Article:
Wanderlust Wendy

Traveling Blahs

Bientôt, I’ll be in Cameroon for two years. I’ve seen and experienced so much over the past two years that it now takes a lot for me to freak out about something – mice, bugs, obnoxiousness, strange animals being held on the road for sale – you name it, I’ve probably seen it. The one thing, however, that still gets my blood pressure up through the roof is traveling in Cameroon. The bush taxi and bus rides somehow still make me want to punch people in the faces. What are the problems exactly? On a recent trip home from Yaoundé, I decided to document this.


In Cameroon, the number of passengers is always the suggested number plus 1. A row for 4 people, there will be 5. That’s not too much of a problem until when you get two or three largely built Bamiléké mamas that are twice as big as me in there. On top of that, when the weather is hot, everyone is sweating on top of each other. Imagine the comfort.

State of Vehicle

Being crowded in a plush vehicle may not be so bad, but when the buses or cars have been mended in all the ways imaginable, and the seats are paper thin, the metal bars are digging into whatever body part is now twisted to be in contact, having that one extra person makes all the difference. I have to give it to the Cameroonian mechanics though, they make the most impossible cars run.

Window Closing

I don’t live in a very hot region of Cameroon and the weather for the most part are pretty mild. However, there are still hot days and usually when there are 8 people in a small car, the body heat increases the temperature. The same applies in all vehicles. The easiest way to resolve this problem is simply let the windows open in a moving vehicle. However, Cameroonians have some serious issues against opened windows. There have been times when a baby is dripping in sweat and the mother is wiping it off with cloth, yet the window is STILL closed. They tell me it’s the dust. But that logic makes no sense on a paved road.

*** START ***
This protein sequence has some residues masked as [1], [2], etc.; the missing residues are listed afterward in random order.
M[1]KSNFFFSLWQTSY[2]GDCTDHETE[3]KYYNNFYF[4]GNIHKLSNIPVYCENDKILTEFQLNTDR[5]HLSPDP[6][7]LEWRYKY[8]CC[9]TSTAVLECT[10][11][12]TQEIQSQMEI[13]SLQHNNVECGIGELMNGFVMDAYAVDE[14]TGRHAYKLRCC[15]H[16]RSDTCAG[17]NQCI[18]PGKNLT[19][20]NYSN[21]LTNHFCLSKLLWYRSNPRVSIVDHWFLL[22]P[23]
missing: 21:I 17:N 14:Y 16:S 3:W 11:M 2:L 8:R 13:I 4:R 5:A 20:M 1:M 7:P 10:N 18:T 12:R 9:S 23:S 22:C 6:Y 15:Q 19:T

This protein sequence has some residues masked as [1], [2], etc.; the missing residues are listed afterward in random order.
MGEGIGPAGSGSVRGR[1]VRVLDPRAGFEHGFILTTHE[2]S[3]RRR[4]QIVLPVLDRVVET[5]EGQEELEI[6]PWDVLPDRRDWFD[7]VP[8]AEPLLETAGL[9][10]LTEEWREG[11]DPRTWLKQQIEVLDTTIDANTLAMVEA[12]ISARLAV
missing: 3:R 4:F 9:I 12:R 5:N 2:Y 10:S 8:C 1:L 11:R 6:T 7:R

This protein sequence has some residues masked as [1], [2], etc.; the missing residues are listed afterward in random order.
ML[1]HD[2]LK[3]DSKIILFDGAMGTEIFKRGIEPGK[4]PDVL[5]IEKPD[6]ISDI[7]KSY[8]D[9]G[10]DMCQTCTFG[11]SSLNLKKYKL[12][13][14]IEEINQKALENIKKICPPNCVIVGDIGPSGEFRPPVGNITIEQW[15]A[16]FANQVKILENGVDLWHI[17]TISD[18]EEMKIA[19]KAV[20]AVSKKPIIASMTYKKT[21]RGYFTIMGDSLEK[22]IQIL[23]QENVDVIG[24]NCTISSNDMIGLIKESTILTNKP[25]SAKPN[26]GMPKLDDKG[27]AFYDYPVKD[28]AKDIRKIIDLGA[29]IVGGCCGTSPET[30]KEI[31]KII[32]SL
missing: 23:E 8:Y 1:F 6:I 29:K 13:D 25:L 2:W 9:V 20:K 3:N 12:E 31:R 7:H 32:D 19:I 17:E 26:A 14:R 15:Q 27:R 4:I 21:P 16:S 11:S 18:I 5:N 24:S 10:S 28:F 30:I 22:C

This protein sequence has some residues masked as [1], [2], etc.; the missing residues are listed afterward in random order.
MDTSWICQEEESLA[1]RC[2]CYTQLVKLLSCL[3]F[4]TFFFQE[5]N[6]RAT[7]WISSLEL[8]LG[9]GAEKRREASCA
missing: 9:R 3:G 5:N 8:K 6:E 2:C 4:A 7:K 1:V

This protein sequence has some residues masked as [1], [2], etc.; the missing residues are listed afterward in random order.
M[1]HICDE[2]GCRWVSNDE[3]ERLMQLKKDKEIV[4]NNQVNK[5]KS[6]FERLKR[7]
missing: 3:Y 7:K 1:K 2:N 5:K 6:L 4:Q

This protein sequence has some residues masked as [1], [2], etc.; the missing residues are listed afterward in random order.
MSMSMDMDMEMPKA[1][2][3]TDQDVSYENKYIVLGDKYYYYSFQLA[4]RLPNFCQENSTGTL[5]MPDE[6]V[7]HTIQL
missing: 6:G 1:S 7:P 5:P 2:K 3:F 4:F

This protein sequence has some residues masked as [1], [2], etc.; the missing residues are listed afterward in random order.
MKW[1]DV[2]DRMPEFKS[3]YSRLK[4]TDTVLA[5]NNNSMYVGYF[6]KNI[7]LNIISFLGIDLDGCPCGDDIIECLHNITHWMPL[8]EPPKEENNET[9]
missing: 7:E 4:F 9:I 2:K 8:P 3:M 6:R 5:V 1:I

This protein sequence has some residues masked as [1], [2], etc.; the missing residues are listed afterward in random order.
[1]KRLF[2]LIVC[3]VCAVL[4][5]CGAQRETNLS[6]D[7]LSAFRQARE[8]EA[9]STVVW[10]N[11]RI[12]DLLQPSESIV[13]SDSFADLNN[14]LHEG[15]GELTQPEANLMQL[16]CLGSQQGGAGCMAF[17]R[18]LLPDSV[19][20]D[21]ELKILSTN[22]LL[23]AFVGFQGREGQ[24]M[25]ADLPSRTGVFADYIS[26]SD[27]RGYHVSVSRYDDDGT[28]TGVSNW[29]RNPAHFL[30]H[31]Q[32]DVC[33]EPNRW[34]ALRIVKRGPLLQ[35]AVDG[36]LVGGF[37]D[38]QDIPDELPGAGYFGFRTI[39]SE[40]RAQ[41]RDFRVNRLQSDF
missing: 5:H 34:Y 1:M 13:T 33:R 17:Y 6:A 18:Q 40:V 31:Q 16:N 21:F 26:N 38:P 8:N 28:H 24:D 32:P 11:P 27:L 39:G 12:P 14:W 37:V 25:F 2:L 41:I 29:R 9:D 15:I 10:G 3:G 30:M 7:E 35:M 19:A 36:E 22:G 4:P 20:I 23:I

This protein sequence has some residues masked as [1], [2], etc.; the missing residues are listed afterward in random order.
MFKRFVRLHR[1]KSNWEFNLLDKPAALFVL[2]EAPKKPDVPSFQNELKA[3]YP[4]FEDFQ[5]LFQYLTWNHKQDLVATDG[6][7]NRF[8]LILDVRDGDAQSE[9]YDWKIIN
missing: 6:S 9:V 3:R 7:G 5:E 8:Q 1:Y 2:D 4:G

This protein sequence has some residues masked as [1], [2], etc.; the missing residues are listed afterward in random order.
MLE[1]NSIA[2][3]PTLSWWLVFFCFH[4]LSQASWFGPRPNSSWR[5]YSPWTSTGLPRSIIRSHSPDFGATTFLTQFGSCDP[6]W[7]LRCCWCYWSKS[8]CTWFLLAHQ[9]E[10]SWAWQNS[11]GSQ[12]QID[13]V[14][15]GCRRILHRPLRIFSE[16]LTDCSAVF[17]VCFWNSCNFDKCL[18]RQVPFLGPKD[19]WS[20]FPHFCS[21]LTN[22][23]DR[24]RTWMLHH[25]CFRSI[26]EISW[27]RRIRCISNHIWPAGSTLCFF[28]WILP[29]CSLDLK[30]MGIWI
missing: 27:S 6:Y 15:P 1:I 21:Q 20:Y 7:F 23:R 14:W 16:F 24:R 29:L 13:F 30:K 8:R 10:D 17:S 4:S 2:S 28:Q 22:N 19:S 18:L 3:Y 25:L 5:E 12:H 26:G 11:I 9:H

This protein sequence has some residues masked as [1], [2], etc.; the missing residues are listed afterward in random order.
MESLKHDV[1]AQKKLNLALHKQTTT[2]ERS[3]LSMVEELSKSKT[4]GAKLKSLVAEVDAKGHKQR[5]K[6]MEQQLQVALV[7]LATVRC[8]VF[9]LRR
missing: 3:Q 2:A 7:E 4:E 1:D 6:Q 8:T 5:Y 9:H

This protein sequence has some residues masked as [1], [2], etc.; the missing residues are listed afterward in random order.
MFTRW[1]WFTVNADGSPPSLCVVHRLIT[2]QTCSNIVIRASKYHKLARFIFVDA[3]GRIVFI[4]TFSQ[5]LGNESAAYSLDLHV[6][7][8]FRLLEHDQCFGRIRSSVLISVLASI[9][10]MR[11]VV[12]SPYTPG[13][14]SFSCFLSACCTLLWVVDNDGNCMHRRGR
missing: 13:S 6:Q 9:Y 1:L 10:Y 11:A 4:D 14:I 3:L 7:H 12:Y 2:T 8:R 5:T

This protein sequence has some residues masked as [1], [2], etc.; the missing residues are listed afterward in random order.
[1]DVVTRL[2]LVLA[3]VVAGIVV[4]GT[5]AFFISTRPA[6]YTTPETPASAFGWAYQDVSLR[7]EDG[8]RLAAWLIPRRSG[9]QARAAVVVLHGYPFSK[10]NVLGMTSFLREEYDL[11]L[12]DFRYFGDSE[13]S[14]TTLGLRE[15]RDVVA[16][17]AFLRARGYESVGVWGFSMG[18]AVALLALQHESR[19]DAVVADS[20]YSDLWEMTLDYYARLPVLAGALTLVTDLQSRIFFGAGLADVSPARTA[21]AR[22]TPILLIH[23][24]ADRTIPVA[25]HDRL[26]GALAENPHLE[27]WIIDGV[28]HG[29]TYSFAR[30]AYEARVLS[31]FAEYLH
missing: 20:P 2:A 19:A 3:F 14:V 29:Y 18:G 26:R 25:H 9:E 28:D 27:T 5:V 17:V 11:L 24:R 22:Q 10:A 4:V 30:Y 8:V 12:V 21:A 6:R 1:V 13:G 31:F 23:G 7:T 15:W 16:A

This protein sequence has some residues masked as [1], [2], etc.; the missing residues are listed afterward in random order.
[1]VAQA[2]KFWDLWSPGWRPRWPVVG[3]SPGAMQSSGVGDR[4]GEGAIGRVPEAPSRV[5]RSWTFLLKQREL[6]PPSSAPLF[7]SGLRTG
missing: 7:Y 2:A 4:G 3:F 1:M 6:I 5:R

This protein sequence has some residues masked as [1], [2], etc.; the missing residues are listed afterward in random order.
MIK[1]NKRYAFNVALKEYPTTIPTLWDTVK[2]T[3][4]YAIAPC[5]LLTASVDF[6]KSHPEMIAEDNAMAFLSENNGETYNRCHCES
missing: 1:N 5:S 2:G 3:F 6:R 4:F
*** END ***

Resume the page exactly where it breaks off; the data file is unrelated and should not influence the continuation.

The Medicine Man

On bigger buses, there are also men who are medicine sellers that are giving their speech about the miracle drugs that they are selling. This can go on forever – hours upon hours. Think infomercial, but forced upon you while you are sitting in the aforementioned conditions. I learned my lesson the hard way by sitting in the front of the bus once. Now I always sit toward the back of the bus, and when the medicine man starts yapping, I turn up the iPod and do my best to ignore it.

The Waiting

This, above all else, is what drives me mad every time. When you need to be somewhere at a certain time, this aspect of Cameroonian travel is extremely frustrating. With the exception of a few bus companies, most of the time, the system is “first come first serve” and “we go when it’s full”. If I need a car to Bafoussam from my village, I simply wait by the side of the road until a taxi comes by. If I’m lucky, there could be a taxi there already, but I have waited up to an hour for a taxi to come by. The trip to Bafoussam only takes 45 minutes. Longer travel works the same, you get to the bus station whenever and it’s all luck. The bus leaves when there are enough passengers to fill all the seats – filled, in their definition, meaning when all the rows meant for 4 people are filled with 5 passengers each. Depending on the time of the day and the day of the week, this can take HOURS. I’d love to see a study on the amount of time an average Cameroonian spend just waiting. What a waste of productivity.

Peace Corps Cameroon Bus Ride

The Stopping

Taxis stop often to let people off and picking people up, that’s understandable. But when it’s a bus full of people, and when nearing destination, everyone wants to get off at a place more convenient for them, you have the situation of the bus stopping every 5 minutes. Or, people want to stop to buy food, go to the bathroom, etc. All of these stops add to the travel time.

Peace Corps Cameroon Bus Ride

For two years, I’ve told myself that at least traveling here is cheap. Yes, I may have to put up with these conditions, but an one-way ticket to Yaoundé, that’s a 5 hour trip, only costs $5. This has eased putting up with Cameroonian travel until a few weeks ago when I was planning summer travel in the US with my sister. I was booking bus tickets with MegaBus and realized that if you book well in advance, it’s possible to have tickets for $1 – that’s 500 CFA!

This fact blew my mind. Yes, there are certain stipulations to this fare and tickets get more expensive as the time gets closer. However, the fact that this option is available at all is incredible. The three bus tickets I booked for my East Coast travel this summer didn’t exceed $5 each and that guarantees me a bus that leaves on time, a whole seat to myself in an air-conditioned bus that won’t stop all the time, and get this – Wifi Internet connection on the bus!!! This is blowing my mind and I am an American, imagine letting a Cameroonian experience this. Wild.

Peace Corps Cameroon Travel

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